According to McSweeny, VisualDiscovery and its Superfish software “would alter the very Internet experience for which most consumers buy a computer,” she wrote. “I believe that if consumers were fully aware of what VisualDiscovery was, how it compromised their system, and how they could have opted out, most would have decided to keep VisualDiscovery inactive.”
VisualDiscovery used a pop-up window that introduced Superfish the first time that a user visited an e-commerce website, McSweeny wrote. Then Superfish broke the norms of conventional software: “But clicking to close that window opted consumers into the program,” McSweeny wrote (emphasis hers).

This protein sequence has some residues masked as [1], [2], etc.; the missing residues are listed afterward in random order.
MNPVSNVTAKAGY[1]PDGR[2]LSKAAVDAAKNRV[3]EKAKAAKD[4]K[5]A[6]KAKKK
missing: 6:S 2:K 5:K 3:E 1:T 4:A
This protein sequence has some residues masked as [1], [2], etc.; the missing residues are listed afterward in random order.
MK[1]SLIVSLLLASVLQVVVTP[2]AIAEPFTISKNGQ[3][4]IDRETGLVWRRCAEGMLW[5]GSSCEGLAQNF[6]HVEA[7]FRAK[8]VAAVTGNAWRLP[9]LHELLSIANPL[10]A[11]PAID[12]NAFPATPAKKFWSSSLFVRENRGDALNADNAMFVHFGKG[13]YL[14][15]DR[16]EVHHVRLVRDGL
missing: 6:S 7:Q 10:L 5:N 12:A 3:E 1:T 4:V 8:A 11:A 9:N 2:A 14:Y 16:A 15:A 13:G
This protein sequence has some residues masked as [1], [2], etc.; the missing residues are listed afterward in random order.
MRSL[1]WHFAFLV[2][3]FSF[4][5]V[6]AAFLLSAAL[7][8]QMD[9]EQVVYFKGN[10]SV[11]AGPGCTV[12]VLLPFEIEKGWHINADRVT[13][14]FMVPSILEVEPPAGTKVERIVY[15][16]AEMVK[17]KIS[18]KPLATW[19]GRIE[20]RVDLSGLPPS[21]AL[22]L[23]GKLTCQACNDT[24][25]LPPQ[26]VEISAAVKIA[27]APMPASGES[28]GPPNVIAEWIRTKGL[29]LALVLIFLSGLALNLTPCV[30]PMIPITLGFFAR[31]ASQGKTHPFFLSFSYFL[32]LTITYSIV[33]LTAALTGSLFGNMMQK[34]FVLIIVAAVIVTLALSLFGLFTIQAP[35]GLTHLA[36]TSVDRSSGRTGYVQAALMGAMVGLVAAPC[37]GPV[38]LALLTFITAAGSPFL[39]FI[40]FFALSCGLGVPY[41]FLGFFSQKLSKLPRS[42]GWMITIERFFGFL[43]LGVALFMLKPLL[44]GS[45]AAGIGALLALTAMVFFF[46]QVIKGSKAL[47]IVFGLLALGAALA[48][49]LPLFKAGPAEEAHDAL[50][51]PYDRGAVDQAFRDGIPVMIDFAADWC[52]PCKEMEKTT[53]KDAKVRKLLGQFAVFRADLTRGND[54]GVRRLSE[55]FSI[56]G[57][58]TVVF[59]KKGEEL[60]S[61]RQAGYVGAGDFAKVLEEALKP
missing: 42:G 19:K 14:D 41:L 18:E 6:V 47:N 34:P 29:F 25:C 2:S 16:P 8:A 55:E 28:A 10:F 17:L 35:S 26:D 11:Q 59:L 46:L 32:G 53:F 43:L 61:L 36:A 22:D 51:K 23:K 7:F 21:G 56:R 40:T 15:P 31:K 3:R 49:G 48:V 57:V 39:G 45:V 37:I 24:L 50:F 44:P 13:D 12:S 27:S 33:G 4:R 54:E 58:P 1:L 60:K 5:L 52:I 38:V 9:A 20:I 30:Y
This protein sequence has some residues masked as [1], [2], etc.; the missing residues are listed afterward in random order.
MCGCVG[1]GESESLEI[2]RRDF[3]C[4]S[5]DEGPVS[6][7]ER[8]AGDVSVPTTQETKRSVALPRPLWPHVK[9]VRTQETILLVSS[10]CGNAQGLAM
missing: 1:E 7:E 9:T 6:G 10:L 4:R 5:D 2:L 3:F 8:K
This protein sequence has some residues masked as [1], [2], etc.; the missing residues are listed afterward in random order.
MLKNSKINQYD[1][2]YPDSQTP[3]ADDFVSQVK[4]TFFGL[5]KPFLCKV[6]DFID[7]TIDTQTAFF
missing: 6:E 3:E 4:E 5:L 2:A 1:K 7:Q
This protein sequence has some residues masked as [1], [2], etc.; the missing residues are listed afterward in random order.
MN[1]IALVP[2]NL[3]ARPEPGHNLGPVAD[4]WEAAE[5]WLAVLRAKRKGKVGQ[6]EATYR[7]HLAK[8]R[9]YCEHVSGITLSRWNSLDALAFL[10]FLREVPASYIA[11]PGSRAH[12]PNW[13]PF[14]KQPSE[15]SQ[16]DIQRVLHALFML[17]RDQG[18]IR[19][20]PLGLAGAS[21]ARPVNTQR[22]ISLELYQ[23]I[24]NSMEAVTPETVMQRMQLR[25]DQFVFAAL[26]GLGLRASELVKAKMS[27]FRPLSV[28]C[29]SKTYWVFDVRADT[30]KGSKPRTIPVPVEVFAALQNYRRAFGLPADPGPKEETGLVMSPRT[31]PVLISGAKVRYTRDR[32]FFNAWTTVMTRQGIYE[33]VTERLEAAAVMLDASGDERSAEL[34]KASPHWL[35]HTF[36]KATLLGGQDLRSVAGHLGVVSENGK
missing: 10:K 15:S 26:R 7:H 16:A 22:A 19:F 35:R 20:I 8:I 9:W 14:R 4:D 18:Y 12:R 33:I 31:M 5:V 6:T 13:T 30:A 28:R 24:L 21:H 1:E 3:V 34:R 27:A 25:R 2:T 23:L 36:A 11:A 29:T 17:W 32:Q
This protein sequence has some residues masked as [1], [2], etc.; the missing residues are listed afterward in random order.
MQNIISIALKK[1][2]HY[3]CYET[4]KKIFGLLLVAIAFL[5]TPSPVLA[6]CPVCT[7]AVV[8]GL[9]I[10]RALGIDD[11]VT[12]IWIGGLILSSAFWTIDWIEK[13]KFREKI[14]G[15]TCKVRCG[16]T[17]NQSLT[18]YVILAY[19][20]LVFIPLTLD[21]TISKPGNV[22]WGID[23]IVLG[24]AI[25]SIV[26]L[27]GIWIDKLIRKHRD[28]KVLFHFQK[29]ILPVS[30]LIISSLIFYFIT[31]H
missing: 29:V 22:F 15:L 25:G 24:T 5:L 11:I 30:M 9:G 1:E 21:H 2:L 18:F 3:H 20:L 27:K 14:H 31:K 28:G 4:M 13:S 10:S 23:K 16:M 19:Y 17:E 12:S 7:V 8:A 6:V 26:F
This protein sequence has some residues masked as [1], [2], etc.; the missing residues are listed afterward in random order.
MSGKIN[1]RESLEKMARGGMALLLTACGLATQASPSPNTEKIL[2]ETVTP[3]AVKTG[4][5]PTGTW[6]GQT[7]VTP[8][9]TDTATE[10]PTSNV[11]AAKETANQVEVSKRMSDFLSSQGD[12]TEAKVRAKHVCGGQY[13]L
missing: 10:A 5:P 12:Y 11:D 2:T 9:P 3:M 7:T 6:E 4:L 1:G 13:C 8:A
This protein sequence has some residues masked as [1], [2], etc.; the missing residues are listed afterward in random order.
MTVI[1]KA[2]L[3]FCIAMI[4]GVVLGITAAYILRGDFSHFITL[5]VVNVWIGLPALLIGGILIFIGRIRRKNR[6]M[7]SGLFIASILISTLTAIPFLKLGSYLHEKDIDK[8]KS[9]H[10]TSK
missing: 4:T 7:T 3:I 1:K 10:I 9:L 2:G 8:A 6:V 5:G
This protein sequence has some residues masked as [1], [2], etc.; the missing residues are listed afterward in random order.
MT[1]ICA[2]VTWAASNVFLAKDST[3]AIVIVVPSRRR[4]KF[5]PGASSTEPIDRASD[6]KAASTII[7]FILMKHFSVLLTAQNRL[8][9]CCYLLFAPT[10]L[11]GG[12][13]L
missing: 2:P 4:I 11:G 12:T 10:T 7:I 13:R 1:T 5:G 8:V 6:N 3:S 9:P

If that sounds familiar, it should. A year or so later, Microsoft was busy trying to encourage consumers to upgrade to Windows 10, through a series of increasingly annoying nagware screens. In May 2016, it went too far: A popup pushing Windows 10 would opt consumers into Windows 10 if they clicked the “X” at the top of the window to dismiss it. That behavior prompted complaints on Reddit and other sites, and neatly encapsulated Microsoft’s strong-arm tactics to force its user base onto Windows 10.
At the time, we all thought that was a new low. According to the FTC, Microsoft was simply copying VisualDiscovery.
Updated at 9:33 AM on Sept. 6 with a statement from Lenovo.
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